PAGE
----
Evidence and implications of recent and projected climate change in Alaska's forest ecosystems

Jane M. Wolken, Teresa N. Hollingsworth, T. Scott Rupp, F. Stuart Chapin, Sarah F. Trainor, Tara M. Barrett, Patrick F. Sullivan, A. David Mcguire, Eugenie S. Euskirchen, Paul E. Hennon, Erik A. Beever, Jeff S. Conn, Lisa K. Crone, David V. D'Amore, Nancy Fresco, Thomas A. Hanley, Knut Kielland, James J. Kruse, Trista Patterson, Edward A.G. SchuurDavid L. Verbyla, John Yarie

Research output: Contribution to journalArticlepeer-review

80 Scopus citations


The structure and function of Alaska's forests have changed significantly in response to a changing climate, including alterations in species composition and climate feedbacks (e.g., carbon, radiation budgets) that have important regional societal consequences and human feedbacks to forest ecosystems. In this paper we present the first comprehensive synthesis of climate-change impacts on all forested ecosystems of Alaska, highlighting changes in the most critical biophysical factors of each region. We developed a conceptual framework describing climate drivers, biophysical factors and types of change to illustrate how the biophysical and social subsystems of Alaskan forests interact and respond directly and indirectly to a changing climate.We then identify the regional and global implications to the climate system and associated socio-economic impacts, as presented in the current literature. Projections of temperature and precipitation suggest wildfire will continue to be the dominant biophysical factor in the Interior-boreal forest, leading to shifts from conifer- to deciduous-dominated forests. Based on existing research, projected increases in temperature in the Southcentral- and Kenai-boreal forests will likely increase the frequency and severity of insect outbreaks and associated wildfires, and increase the probability of establishment by invasive plant species. In the Coastal-temperate forest region snow and ice is regarded as the dominant biophysical factor. With continued warming, hydrologic changes related to more rapidly melting glaciers and rising elevation of the winter snowline will alter discharge in many rivers, which will have important consequences for terrestrial and marine ecosystem productivity. These climate-related changes will affect plant species distribution and wildlife habitat, which have regional societal consequences, and trace-gas emissions and radiation budgets, which are globally important. Our conceptual framework facilitates assessment of current and future consequences of a changing climate, emphasizes regional differences in biophysical factors, and points to linkages that may exist but that currently lack supporting research. The framework also serves as a visual tool for resource managers and policy makers to develop regional and global management strategies and to inform policies related to climate mitigation and adaptation.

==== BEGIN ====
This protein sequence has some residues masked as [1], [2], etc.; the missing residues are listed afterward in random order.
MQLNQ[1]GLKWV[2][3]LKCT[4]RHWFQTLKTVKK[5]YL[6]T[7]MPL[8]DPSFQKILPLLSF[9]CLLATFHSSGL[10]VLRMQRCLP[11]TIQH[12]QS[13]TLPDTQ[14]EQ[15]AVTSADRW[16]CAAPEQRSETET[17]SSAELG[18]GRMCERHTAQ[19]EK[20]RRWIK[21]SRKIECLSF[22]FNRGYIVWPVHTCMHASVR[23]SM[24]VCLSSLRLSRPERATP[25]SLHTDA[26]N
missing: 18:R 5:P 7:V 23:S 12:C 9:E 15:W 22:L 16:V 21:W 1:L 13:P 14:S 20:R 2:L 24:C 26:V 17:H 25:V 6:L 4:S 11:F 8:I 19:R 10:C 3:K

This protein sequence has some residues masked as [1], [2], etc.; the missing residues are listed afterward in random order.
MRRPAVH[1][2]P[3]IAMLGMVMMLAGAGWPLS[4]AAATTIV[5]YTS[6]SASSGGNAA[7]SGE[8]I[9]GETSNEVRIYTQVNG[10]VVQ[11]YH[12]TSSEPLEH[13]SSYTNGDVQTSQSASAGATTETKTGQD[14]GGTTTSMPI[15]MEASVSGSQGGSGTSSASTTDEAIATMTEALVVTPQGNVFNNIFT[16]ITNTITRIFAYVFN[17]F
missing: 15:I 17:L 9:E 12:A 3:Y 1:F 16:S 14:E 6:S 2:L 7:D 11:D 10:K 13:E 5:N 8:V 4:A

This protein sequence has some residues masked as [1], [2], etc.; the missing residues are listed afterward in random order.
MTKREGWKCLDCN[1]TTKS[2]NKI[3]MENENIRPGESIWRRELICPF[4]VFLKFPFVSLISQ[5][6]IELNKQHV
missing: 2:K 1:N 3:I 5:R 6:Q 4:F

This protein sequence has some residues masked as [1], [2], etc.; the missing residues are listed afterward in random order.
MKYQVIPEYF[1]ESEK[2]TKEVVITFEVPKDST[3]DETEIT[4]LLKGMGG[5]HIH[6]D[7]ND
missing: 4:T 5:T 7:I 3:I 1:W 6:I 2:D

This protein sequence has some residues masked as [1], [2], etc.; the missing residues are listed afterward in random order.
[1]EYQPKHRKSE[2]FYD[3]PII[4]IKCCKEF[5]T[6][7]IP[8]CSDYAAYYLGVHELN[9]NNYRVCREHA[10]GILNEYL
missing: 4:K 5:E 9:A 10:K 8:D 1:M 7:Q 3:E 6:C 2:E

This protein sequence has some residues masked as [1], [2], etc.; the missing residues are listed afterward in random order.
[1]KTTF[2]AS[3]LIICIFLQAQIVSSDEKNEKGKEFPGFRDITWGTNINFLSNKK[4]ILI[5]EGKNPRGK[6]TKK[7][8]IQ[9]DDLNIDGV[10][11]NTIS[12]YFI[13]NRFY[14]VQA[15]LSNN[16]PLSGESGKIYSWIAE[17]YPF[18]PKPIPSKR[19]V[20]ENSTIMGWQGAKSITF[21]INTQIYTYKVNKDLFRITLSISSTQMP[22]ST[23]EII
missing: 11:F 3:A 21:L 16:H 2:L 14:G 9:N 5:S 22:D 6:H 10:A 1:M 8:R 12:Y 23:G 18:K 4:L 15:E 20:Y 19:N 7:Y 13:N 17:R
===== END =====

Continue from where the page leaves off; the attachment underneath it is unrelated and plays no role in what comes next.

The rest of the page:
Original languageEnglish (US)
Article number124
Issue number11
StatePublished - Nov 1 2011
Externally publishedYes


  • Alaska
  • Boreal forest
  • Climate change
  • Climate projections
  • Coastal-temperate forest
  • Conceptual framework
  • Disturbance regime
  • Ecosystem services
  • Insects and disease
  • Invasive species
  • Permafrost
  • Wildfire

ASJC Scopus subject areas

  • Ecology, Evolution, Behavior and Systematics
  • Ecology


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